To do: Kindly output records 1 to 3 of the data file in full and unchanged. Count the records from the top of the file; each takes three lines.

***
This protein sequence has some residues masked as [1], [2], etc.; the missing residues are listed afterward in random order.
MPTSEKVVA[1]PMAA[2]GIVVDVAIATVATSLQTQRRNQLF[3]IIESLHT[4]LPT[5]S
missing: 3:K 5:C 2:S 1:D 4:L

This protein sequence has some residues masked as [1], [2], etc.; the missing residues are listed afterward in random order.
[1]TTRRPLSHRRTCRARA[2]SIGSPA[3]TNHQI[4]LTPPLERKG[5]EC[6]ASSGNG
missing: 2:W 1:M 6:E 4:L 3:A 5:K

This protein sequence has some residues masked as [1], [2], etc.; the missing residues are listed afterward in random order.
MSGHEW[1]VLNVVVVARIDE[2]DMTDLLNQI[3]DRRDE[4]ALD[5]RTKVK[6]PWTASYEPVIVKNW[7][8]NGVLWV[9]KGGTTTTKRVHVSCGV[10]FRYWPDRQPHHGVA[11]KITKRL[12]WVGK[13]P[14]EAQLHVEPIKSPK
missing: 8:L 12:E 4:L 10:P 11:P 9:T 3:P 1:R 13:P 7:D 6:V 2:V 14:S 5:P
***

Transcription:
This protein sequence has some residues masked as [1], [2], etc.; the missing residues are listed afterward in random order.
MPTSEKVVA[1]PMAA[2]GIVVDVAIATVATSLQTQRRNQLF[3]IIESLHT[4]LPT[5]S
missing: 3:K 5:C 2:S 1:D 4:L

This protein sequence has some residues masked as [1], [2], etc.; the missing residues are listed afterward in random order.
[1]TTRRPLSHRRTCRARA[2]SIGSPA[3]TNHQI[4]LTPPLERKG[5]EC[6]ASSGNG
missing: 2:W 1:M 6:E 4:L 3:A 5:K

This protein sequence has some residues masked as [1], [2], etc.; the missing residues are listed afterward in random order.
MSGHEW[1]VLNVVVVARIDE[2]DMTDLLNQI[3]DRRDE[4]ALD[5]RTKVK[6]PWTASYEPVIVKNW[7][8]NGVLWV[9]KGGTTTTKRVHVSCGV[10]FRYWPDRQPHHGVA[11]KITKRL[12]WVGK[13]P[14]EAQLHVEPIKSPK
missing: 8:L 12:E 4:L 10:P 11:P 9:T 3:P 1:R 13:P 7:D 6:V 2:V 14:S 5:P